Ceiling Speakers

In some rooms such as Kitchens and Bathrooms it's just not possible to place a pair of speakers on the side, floor or wall. Installing your speakers in the ceiling is a great way to get your speakers hidden and out of the way from spills and water.

bw_ceiling_speaker_logo

Kitchen and Bathroom Ceiling Speakers

Bathrooms and kitchens are never going to be acoustically perfect because normally the surfaces of the wall and floor are hard.  Tiles or stone reflect sound and bounce it around the room ruining any chance of audio perfection.  But, these arn't the kind of rooms you'll be sitting in to listen to music.  They are rooms that you'll be moving around in, so trying to achieve the perfect sound is almost impossible.

In small areas such as bathrooms where you can't achieve stereo sound try using dual channel speakers.  Feed both left and right audio channels into the speaker and you'll be surprised at how good it sounds.  My bathrooms aren't big, and the stone tiles will only bounce the sound around so I went for the Sonance 6" speaker with dual tweeters and I'm happy to say it works very well.  It had slightly higher specs than the B&W's too. 

I love my B&W ceiling speakers and they get alot of use.  I have installed them in my bathrooms, kitchen, bedrooms and as rear speakers in a 5.1 setup in the lounge.  Coupled with a good easy to use multiroom audio solution such as Sonos you can't help but play some tunes whilst having a shower or cooking in the kitchen.  Most ceiling speakers are moisture resistant.  This is essential in areas such as the kitchen or bathroom where they'll always be moisture in the air.  Most in ceiling speakers will cope with day to day damp conditions, but if you want to install a speaker directly above your shower you'll need to spend extra to get a specification good enough to with stand such moisture abuse. 

What to think about when installing Ceiling Speakers

Speaker Position

Position is critical.  Install your ceiling speaker in the wrong place and you'll regret it.  Once you've cut a hole in your ceiling the hassle of filling it in almost out weighs the need to move it.  Think about where you will be standing most of the time in the room and position the speakers so they fire at you as if they were floor standers.  If using 2 speakers be careful not to place them too far apart or too close together.  CyberSelect have a good simple guide here.

Surface Type

The type of surface you are mounting your ceiling speakers on is also critical unless you can compensate with enough insulation and the surface can with stand the constant vibration from the bass.  If you are building the room mount a good solid sheet of ply wood on the ceiling if you can.  This will give you good fixings but it will also make the sound more solid.  It won't take as long to rattle the speak loose either!  You can mount your ceiling speaker on plasterboard as a last resort, but if you use your speakers a lot and loud, you might see it start to vibrate itself out over time.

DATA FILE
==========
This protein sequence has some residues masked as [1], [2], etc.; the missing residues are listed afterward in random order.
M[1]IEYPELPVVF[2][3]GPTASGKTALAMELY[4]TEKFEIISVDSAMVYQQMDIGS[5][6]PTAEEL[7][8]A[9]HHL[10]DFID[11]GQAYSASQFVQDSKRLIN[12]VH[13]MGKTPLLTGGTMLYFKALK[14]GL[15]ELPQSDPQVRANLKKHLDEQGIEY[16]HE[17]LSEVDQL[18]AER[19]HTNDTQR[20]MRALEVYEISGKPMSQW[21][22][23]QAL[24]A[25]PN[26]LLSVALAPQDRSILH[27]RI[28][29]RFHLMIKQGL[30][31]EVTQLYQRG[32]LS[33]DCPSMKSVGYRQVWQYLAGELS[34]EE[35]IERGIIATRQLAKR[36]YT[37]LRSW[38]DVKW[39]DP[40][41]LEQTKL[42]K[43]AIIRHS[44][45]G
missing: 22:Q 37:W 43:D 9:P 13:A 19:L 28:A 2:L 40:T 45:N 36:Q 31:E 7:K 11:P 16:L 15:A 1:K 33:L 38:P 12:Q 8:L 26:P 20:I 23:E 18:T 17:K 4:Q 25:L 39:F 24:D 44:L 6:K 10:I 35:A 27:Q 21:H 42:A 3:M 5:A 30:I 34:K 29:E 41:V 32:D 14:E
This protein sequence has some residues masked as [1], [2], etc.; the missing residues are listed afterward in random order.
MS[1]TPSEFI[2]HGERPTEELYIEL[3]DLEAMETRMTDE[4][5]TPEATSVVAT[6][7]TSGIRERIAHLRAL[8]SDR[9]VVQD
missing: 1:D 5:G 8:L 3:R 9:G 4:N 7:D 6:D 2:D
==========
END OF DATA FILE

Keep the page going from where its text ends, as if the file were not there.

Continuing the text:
Insulation

What ever surface you are mounting your ceiling speaker on, good sound insulation behind the speaker and in the entire ceiling is a must if you want good sound quality and deep bass.  The more insulation the better as it will stop sound leaking upward into your ceiling or roof and give a good solid sound.  Lack of insulation and poor mounting surfaces can lead to a tinny sound.  You'll also find your neighbours will hear every beat!  If you want bass and good mid range, insulate as much as possible!

Some speaker manufacturers also offer back boxes.  These help reduce the sound leakage and throw the sound forward into the room.  But you must use the right speaker for the right box.  If the speaker is designed to run in free air(no box), putting a box around would most probably ruin the sound.  I've seen it done, and I've heard how bad it can sound. However, if the speaker is designed for the back box it should sound good.  It's very similar to fitting a decent car stereo!  

Size and Specification

Size of your ceiling speaker will be limited to how much space you have in your ceiling before it hits the roof or the floor above.  Make sure you check the depth of the speakers.  You need enough room to fit the speaker in, but also need space for a good layer of insulation. If space isn't a problem you need to think about what kind of sound you want.  As a general rule of thumb, if you're after a good big bass sound, bigger is normally better.  But if you're using them as your rear surround speakers you are going to want a tighter sound, so don't go too big.  Look at the specs and check the frequency levels.  

Some bigger speakers may look like they do it all, but if you have a sub-woofer in the room, there really is not much point in going above a 5-6" speaker.  A 5" to 6" speaker will normally give far more punch than it's bigger brothers at 8" or more.  But, if you don't have a sub-woofer and you want that proper low frequency rumble from your ceiling speakers, you really need to be looking at 8" or more.  Make sure you have enough power in your amplifier to power them.  A big under powered speaker sounds terrible!  Make sure you check the frequency specs too.  Some brands will perform much better than others at lower frequencies and other have limited top end range.  It all depends on how fussy you are and what you want to achieve in a certain price range.

 

    Post your comments...